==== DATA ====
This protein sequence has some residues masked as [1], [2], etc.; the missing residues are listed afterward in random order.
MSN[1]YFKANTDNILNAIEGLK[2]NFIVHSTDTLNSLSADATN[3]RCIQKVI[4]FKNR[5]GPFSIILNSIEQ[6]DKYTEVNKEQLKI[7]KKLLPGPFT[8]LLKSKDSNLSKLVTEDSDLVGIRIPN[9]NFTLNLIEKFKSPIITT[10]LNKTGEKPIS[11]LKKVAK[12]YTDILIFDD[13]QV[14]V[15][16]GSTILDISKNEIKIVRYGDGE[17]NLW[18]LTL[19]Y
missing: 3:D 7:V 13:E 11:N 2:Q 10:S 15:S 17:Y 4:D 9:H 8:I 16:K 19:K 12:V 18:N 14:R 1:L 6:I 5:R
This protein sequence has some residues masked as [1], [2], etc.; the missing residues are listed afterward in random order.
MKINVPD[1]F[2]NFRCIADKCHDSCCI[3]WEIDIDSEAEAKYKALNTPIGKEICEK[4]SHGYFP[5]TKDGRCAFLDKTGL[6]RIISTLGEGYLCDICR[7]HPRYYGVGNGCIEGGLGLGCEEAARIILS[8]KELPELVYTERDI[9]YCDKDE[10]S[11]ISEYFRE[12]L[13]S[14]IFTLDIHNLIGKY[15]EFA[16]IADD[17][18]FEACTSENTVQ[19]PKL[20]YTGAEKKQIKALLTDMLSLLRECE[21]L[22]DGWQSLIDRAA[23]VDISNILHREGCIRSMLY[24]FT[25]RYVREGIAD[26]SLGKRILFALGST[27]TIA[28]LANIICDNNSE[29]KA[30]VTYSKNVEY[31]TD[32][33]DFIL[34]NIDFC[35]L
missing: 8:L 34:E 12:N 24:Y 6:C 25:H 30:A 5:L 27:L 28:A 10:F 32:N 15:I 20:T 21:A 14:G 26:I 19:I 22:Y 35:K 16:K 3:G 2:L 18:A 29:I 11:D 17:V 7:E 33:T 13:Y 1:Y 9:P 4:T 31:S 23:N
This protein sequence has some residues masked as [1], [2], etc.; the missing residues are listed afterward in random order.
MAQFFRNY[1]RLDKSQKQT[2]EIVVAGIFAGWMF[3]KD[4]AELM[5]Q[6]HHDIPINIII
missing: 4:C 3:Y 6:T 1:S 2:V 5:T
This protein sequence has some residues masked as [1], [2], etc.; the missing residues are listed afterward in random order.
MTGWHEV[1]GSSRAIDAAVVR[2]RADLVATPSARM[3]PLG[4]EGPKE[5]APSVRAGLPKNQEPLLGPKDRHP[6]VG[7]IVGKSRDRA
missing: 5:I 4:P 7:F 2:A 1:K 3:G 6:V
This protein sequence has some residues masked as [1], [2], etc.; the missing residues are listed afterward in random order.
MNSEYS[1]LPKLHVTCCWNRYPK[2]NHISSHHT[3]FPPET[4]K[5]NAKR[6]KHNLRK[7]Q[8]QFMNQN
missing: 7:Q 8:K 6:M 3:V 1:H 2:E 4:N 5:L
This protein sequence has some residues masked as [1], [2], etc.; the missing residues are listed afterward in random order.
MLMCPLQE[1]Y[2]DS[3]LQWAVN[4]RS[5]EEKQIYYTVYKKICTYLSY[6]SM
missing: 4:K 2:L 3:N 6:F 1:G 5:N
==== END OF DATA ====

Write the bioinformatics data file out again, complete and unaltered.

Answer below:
This protein sequence has some residues masked as [1], [2], etc.; the missing residues are listed afterward in random order.
MSN[1]YFKANTDNILNAIEGLK[2]NFIVHSTDTLNSLSADATN[3]RCIQKVI[4]FKNR[5]GPFSIILNSIEQ[6]DKYTEVNKEQLKI[7]KKLLPGPFT[8]LLKSKDSNLSKLVTEDSDLVGIRIPN[9]NFTLNLIEKFKSPIITT[10]LNKTGEKPIS[11]LKKVAK[12]YTDILIFDD[13]QV[14]V[15][16]GSTILDISKNEIKIVRYGDGE[17]NLW[18]LTL[19]Y
missing: 3:D 7:V 13:E 11:N 2:Q 10:S 15:S 17:Y 4:D 9:H 8:I 16:K 19:K 12:V 18:N 14:R 1:L 6:I 5:R
This protein sequence has some residues masked as [1], [2], etc.; the missing residues are listed afterward in random order.
MKINVPD[1]F[2]NFRCIADKCHDSCCI[3]WEIDIDSEAEAKYKALNTPIGKEICEK[4]SHGYFP[5]TKDGRCAFLDKTGL[6]RIISTLGEGYLCDICR[7]HPRYYGVGNGCIEGGLGLGCEEAARIILS[8]KELPELVYTERDI[9]YCDKDE[10]S[11]ISEYFRE[12]L[13]S[14]IFTLDIHNLIGKY[15]EFA[16]IADD[17][18]FEACTSENTVQ[19]PKL[20]YTGAEKKQIKALLTDMLSLLRECE[21]L[22]DGWQSLIDRAA[23]VDISNILHREGCIRSMLY[24]FT[25]RYVREGIAD[26]SLGKRILFALGST[27]TIA[28]LANIICDNNSE[29]KA[30]VTYSKNVEY[31]TD[32][33]DFIL[34]NIDFC[35]L
missing: 8:L 34:E 12:N 24:Y 6:C 25:H 30:A 5:L 27:L 28:A 10:F 32:N 15:I 20:T 21:A 14:G 26:I 19:I 22:Y 35:K 16:K 3:G 2:L 18:A 29:I 11:D 17:V 7:E 33:T 13:Y 1:Y 9:P 4:T 31:S 23:N
This protein sequence has some residues masked as [1], [2], etc.; the missing residues are listed afterward in random order.
MAQFFRNY[1]RLDKSQKQT[2]EIVVAGIFAGWMF[3]KD[4]AELM[5]Q[6]HHDIPINIII
missing: 4:C 3:Y 6:T 1:S 2:V 5:T
This protein sequence has some residues masked as [1], [2], etc.; the missing residues are listed afterward in random order.
MTGWHEV[1]GSSRAIDAAVVR[2]RADLVATPSARM[3]PLG[4]EGPKE[5]APSVRAGLPKNQEPLLGPKDRHP[6]VG[7]IVGKSRDRA
missing: 5:I 4:P 7:F 2:A 1:K 3:G 6:V
This protein sequence has some residues masked as [1], [2], etc.; the missing residues are listed afterward in random order.
MNSEYS[1]LPKLHVTCCWNRYPK[2]NHISSHHT[3]FPPET[4]K[5]NAKR[6]KHNLRK[7]Q[8]QFMNQN
missing: 7:Q 8:K 6:M 3:V 1:H 2:E 4:N 5:L
This protein sequence has some residues masked as [1], [2], etc.; the missing residues are listed afterward in random order.
MLMCPLQE[1]Y[2]DS[3]LQWAVN[4]RS[5]EEKQIYYTVYKKICTYLSY[6]SM
missing: 4:K 2:L 3:N 6:F 1:G 5:N